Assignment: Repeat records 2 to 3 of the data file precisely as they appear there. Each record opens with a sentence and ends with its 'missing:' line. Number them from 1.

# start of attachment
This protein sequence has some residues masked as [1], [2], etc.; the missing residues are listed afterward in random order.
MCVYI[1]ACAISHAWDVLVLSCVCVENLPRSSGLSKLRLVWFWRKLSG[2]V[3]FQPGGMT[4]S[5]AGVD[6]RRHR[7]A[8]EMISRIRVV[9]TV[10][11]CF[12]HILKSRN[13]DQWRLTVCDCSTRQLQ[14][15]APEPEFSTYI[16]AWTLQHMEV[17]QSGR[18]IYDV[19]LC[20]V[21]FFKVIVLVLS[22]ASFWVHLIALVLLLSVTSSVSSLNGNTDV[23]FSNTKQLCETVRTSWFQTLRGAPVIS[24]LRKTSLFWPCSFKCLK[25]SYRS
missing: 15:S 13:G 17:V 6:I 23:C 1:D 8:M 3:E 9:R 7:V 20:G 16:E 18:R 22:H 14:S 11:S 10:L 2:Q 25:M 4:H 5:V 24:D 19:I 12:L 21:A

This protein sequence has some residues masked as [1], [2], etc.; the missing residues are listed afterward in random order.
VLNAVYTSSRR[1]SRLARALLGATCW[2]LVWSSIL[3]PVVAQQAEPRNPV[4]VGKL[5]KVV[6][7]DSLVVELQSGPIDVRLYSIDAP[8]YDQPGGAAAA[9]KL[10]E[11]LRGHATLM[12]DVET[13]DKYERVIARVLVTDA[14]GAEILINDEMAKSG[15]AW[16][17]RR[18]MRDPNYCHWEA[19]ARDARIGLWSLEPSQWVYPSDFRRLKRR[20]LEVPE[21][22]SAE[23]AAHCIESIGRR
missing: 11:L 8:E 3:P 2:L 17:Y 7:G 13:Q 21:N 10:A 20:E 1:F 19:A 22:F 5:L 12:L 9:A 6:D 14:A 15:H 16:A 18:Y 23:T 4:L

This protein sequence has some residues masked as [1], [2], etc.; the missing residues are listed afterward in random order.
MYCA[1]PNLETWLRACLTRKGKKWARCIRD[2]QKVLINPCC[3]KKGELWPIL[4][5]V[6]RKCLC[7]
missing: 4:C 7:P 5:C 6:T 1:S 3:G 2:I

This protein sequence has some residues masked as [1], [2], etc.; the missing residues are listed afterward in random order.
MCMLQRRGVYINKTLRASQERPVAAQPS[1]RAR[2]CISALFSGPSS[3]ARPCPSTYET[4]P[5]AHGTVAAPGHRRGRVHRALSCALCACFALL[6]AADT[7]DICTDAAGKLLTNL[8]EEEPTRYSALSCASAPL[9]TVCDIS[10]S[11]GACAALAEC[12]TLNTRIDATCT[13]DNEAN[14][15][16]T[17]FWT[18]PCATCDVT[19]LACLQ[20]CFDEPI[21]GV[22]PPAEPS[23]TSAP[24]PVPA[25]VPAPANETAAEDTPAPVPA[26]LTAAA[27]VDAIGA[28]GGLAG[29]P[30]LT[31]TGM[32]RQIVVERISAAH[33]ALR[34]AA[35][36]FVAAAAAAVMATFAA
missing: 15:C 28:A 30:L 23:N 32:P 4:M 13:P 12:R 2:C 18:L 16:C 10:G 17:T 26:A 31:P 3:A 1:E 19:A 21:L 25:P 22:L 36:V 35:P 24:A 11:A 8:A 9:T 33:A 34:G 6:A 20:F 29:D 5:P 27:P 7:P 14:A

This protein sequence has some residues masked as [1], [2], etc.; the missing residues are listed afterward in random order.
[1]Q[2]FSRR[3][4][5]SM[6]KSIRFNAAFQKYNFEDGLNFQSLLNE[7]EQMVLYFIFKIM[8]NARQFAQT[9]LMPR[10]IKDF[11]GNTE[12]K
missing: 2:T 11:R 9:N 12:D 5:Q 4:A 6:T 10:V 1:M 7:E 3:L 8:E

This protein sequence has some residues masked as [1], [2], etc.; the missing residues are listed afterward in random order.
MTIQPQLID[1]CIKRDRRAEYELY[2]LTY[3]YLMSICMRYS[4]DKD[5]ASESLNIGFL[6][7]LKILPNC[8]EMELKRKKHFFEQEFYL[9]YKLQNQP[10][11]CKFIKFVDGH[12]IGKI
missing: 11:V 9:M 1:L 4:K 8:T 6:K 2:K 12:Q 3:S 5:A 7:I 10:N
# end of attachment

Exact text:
This protein sequence has some residues masked as [1], [2], etc.; the missing residues are listed afterward in random order.
VLNAVYTSSRR[1]SRLARALLGATCW[2]LVWSSIL[3]PVVAQQAEPRNPV[4]VGKL[5]KVV[6][7]DSLVVELQSGPIDVRLYSIDAP[8]YDQPGGAAAA[9]KL[10]E[11]LRGHATLM[12]DVET[13]DKYERVIARVLVTDA[14]GAEILINDEMAKSG[15]AW[16][17]RR[18]MRDPNYCHWEA[19]ARDARIGLWSLEPSQWVYPSDFRRLKRR[20]LEVPE[21][22]SAE[23]AAHCIESIGRR
missing: 11:L 8:E 3:P 2:L 17:Y 7:G 13:Q 21:N 10:A 20:E 1:F 19:A 22:F 5:L 12:L 9:A 6:D 14:A 15:H 16:A 18:Y 23:T 4:L

This protein sequence has some residues masked as [1], [2], etc.; the missing residues are listed afterward in random order.
MYCA[1]PNLETWLRACLTRKGKKWARCIRD[2]QKVLINPCC[3]KKGELWPIL[4][5]V[6]RKCLC[7]
missing: 4:C 7:P 5:C 6:T 1:S 3:G 2:I